“You should have never taken me in then,” Se-joo counters. “You shouldn’t have made me trust and respect you, and let me think of you as a father and savior.” He’s kept that original draft of Fate to serve as a reminder that he mustn’t ever trust anyone or let them help him—-that he must survive on his own.
Frightened, Writer Baek asks what Se-joo plans to do with it then. There’s no reason to worry, Se-joo replies, because he’ll take that secret to the grave. Writer Baek repeats that he meant it when he said he wants Se-joo to keep writing.
That conversation puts Se-joo in low spirits, and he tells Jin-oh to leave him alone. Jin-oh says he should be with a friend or have someone to think of when things get tough, but Se-joo says he has neither of those.
Jin-oh notes that Se-joo’s sluggish attitude makes him no different than a ghost. But since Se-joo is human, he’s free to express his emotions and clear the air when the time calls for such actions. “Isn’t that what it means to live?” Jin-oh muses.
Not only that, he adds, Se-joo’s heart beats in his body and he is physically able—can he tell which of them is a human or a ghost right now? Se-joo ponders those words.
Seol worries that her confession might’ve scared Se-joo away for good, like everyone else in her life. But when she arrives at Seongsucheong, Se-joo is outside waiting for her. He admits that he was thinking of ways to call her outside, then hands her cold medicine. He’s surprised when she suddenly starts crying, thinking this is nothing compared to the purse he got her.
“I thought you’d never come see me again,” she tearfully replies. She thought he may have believed her to be crazy and be scared off, so she was trying to console herself that she’d be okay without seeing him.
But then she found herself hoping that he would come see her one more time if he missed his first love. She asks if he came to her carrying Soo-hyun in his heart today too: “Are there three of us today too? Who are you looking at right now? Do you see her?”
“I see Jeon Seol,” Se-joo replies. “There aren’t three of us, but two. You and I.” Fresh tears spill from Seol’s eyes, and Se-joo gently draws her into his arms as Jin-oh looks on.
Aww, what a sweet moment to end this week’s double-header on. As much as I love this trio in both the present and past timelines, I fear that in recent weeks, we’ve lost some of the momentum in solving the murder mystery from the past. We’ve been given morsels when it comes to the story that connects the time periods, and while this hour served to ground where the trio’s story began, seeing mostly the same flashbacks over and over again does make me wonder if their story isn’t as expansive as I initially anticipated. My only hope is that Jin-oh has more incidents to share, whether they are happy or sad events; I see why he would refrain from telling Se-joo more than one story a day—since, at the very least, it will keep them in the same house for longer—and at the same time, I still worry that we’ll just jump straight to the point where Soo-hyun shot someone.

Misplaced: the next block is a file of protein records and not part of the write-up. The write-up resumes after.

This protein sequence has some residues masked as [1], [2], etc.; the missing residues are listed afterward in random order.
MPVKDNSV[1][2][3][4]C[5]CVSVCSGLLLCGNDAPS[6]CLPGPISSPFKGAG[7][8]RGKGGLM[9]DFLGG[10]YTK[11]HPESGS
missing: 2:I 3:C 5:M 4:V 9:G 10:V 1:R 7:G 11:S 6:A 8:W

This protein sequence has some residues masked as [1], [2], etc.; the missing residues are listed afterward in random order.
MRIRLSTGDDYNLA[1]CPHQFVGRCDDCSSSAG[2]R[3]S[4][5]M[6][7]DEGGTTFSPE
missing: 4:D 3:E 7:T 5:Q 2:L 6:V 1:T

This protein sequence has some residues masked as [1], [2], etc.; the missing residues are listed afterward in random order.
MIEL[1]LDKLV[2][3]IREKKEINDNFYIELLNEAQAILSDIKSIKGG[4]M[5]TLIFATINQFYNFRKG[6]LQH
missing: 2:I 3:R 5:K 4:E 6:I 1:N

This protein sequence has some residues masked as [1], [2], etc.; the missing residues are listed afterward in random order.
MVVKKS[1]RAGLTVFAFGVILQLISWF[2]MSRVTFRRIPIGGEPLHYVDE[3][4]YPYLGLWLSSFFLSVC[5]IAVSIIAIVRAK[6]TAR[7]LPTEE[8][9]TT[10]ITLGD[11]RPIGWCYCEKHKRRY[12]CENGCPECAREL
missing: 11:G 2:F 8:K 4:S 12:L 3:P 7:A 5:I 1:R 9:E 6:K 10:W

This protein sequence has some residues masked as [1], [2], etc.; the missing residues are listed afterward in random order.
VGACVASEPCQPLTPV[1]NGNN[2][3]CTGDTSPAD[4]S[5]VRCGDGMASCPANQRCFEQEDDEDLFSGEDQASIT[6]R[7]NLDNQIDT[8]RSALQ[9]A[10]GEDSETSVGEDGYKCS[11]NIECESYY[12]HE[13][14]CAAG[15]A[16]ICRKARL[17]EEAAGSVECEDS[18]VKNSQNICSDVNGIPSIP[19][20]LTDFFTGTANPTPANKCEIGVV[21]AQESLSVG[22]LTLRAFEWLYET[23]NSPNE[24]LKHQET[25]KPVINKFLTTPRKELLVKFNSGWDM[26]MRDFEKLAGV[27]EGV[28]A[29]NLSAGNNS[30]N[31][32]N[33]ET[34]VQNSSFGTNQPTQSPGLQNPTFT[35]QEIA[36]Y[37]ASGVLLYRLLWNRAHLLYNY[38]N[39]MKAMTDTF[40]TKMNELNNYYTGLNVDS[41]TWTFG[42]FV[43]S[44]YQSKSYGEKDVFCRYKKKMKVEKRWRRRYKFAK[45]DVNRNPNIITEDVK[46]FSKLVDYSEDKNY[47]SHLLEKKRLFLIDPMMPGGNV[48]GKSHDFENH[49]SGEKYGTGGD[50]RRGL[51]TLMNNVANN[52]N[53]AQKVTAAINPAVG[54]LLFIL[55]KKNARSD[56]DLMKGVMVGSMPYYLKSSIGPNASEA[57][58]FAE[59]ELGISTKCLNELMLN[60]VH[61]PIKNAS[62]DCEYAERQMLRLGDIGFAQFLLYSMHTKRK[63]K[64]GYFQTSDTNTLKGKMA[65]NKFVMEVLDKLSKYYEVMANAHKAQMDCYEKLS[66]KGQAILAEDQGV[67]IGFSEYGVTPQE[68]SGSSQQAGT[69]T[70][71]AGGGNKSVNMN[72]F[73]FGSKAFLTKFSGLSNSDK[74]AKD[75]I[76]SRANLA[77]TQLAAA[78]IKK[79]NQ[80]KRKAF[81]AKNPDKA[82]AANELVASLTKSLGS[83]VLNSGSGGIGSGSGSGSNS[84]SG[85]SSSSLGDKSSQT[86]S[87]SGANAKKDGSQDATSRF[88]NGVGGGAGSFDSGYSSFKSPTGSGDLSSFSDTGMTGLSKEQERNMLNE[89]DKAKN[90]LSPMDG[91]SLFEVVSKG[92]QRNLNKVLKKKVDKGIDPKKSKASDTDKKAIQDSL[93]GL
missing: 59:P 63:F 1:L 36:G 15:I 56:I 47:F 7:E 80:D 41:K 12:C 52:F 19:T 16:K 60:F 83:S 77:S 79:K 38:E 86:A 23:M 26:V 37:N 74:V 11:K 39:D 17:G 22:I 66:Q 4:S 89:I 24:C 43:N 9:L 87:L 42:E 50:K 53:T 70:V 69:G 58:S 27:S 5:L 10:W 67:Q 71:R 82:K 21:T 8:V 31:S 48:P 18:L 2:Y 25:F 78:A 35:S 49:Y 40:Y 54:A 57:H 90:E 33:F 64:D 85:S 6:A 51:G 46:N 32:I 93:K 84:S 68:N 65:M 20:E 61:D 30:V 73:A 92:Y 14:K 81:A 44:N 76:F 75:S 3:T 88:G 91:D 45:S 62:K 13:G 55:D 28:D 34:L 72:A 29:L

That isn’t to say I don’t enjoy how all of our relationships are developing. I was relieved that Jin-oh finally confronted Se-joo about his foot-in-mouth disease, especially when it came to maneuvering conversations with women, namely Seol. It was hilarious how Jin-oh didn’t even consider Se-joo as a possible suitor and stood by the sidelines as Se-joo struggled to converse with her. But what I love most about Jin-oh’s presence in Se-joo’s life is the reminder that Se-joo is human and that he’s blessed with the ultimate advantage of being given the opportunity to live. He wasn’t wrong when he basically suggested that Se-joo was living his life like a shadow of a man with no one to depend on or turn to, and I love how his buoyant and reassuring personality has remained with him through the years.
While I’m not that interested in the Fate subplot, I have to say I found Writer Baek’s reasoning of why he chose his son over Se-joo weak and flimsy. His character strikes me as a coward in general, since he basically does nothing as his wife spins lies about Se-joo and he rebukes his son for his writing. I actually don’t know what qualifies him as an esteemed writer aside from the fact that we’re supposed to believe that. Furthermore, my already low opinion of him dropped even more now that we know he’d seen the draft and chided Se-joo for even having it. And he would try to blame Se-joo for getting the wrong idea about him? Like father, like son, good riddance.
But back to more exciting things, like Se-joo’s spark of interest once he heard the origin story of the 1930s trio of friends. It was nice to see him find interest in writing again, since I love watching Se-joo asking inquisitive questions instead of moping around. And as much as his mouth can get him in trouble, I did like how he tried his best to be present with his own reality this hour, and especially being there for Seol. Even though we were already familiar with her confession about seeing into her past life, Se-joo didn’t press her to share anything she wasn’t comfortable with sharing yet. Additionally, I loved how he let her spill her tears and simply embraced her because they were both abandoned by people they loved. You’ve worked hard, Seol; we pray that the happiest moments of your life are yet to come.